Since the end of the 2008-09 season, there have been many questions surrounding the Nevada football team: Will Colin Kaepernick become more of a passing quarterback? What can the running game do with two premier running backs in the backfield? How is the secondary going to improve?
All those questions are just 28 days away from being answered when the Wolf Pack travels to South Bend, Ind., to face the most storied program in college football history in Notre Dame. But before the Silver and Blue face the Golden Domers on Sept. 5, it will go through one of its most anticipated fall practices, which begin today at Wolf Pack Park.
"I think the sky is the limit for this team," Kaepernick said. "Talent-wise, I don't think we've had more talent since I've been here. There's a lot of players that have the ability to make plays for us and they just have to step and do that."
The Wolf Pack returns eight starters on defense and seven on offense, with no single player having more pressure on his shoulders than Kaepernick.
The junior became just the fifth quarterback in college history to pass for 2,000 yards and run for 1,000 more last season and has already been named to the Davey O'Brien Award pre-season watch list, which is awarded to the best quarterback in the country.
Nevada finished 7-6 overall and 5-3 in the Western Athletic Conference last season, good enough for second place behind Boise State. It also made its fourth consecutive bowl game appearance, where it lost to Maryland 42-35 in the Roady's Humanitarian Bowl.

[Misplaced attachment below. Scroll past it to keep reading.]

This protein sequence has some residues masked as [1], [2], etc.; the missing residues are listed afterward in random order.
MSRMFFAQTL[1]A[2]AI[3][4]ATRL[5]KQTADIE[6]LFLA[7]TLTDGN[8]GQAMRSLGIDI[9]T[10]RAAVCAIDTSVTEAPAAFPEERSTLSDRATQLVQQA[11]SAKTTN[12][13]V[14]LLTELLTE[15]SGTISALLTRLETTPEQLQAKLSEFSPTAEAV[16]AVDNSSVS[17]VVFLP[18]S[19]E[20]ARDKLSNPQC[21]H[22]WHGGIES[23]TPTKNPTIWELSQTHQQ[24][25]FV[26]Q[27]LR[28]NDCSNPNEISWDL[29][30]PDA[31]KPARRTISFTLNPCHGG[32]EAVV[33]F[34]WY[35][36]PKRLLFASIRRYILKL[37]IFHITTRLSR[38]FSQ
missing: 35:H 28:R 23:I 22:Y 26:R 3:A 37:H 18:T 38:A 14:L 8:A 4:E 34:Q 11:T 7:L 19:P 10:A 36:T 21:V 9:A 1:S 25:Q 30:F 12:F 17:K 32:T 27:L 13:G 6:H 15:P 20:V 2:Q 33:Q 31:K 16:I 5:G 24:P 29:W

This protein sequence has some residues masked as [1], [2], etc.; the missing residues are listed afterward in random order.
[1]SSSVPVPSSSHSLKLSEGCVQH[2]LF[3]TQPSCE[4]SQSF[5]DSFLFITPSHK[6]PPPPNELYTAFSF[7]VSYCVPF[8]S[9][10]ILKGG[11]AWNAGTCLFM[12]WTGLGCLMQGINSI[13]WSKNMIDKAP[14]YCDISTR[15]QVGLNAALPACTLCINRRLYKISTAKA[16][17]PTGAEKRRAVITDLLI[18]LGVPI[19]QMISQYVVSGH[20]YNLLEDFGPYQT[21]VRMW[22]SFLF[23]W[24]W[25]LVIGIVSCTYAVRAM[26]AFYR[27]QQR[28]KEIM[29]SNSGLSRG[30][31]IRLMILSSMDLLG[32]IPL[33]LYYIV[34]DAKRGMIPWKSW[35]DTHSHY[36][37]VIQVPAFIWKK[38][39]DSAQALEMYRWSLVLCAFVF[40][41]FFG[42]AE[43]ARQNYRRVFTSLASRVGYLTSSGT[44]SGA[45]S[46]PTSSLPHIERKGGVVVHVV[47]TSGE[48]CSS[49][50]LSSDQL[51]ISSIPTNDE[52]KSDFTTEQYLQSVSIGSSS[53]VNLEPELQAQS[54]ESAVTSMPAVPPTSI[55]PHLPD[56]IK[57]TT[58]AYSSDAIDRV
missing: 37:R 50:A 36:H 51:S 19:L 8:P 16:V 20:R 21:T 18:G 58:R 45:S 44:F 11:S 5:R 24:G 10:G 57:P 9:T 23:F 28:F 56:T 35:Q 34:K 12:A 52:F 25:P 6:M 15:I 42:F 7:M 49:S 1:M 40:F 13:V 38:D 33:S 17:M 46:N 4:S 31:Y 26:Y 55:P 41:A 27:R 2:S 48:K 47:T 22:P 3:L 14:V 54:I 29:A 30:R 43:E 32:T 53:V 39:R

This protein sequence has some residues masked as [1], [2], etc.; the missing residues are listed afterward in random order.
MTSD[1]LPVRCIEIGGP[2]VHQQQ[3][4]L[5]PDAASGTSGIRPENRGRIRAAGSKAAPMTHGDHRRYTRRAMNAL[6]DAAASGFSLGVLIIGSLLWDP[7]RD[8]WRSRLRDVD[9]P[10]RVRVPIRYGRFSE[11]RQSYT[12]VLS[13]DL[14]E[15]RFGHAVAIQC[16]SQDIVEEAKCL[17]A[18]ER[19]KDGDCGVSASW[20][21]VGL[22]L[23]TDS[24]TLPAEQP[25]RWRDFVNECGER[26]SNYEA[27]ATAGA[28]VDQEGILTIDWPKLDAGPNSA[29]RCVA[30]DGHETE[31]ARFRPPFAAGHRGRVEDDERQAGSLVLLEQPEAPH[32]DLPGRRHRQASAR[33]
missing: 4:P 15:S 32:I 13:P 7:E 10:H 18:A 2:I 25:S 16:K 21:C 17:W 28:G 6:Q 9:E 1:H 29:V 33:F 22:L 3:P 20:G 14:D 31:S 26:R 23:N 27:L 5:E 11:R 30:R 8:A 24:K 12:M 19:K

The running game, as usual, was a big part of the Wolf Pack's success despite the loss of all-conference back Luke Lippincott in the second game of the season. Lippincott tore his anterior cruciate ligament against Grambling State, but Vai Taua stepped in to run for 1,521 yards and 15 touchdowns as a sophomore.
Lippincott was granted a sixth year eligibility and will team with Taua to further bolster the running game.
"Luke is an athlete, no question about it," Nevada coach Chris Ault said. "Whether we put Luke at tight end, guard, defensive back, he's going to make a play."
Taua was named to the Doak Walker Award watch list, which goes to the best running back in the country.
But the biggest question of the 2009 season will again be the secondary.
Nevada ranked last in the FBS last season after giving up 311 passing yards per game. The stat wasn't aided by facing pass-oriented teams like Texas Tech and Missouri, who passed for 297 and 519 yards, respectively, against the Pack.
Ault made it clear, though, that the defense was his top priority this season.
"On the defensive side of the ball, we will be the most improved team in this conference," he said. "And that's a two-edge sword. We were a poor defense last year so there's a lot of room for improvement."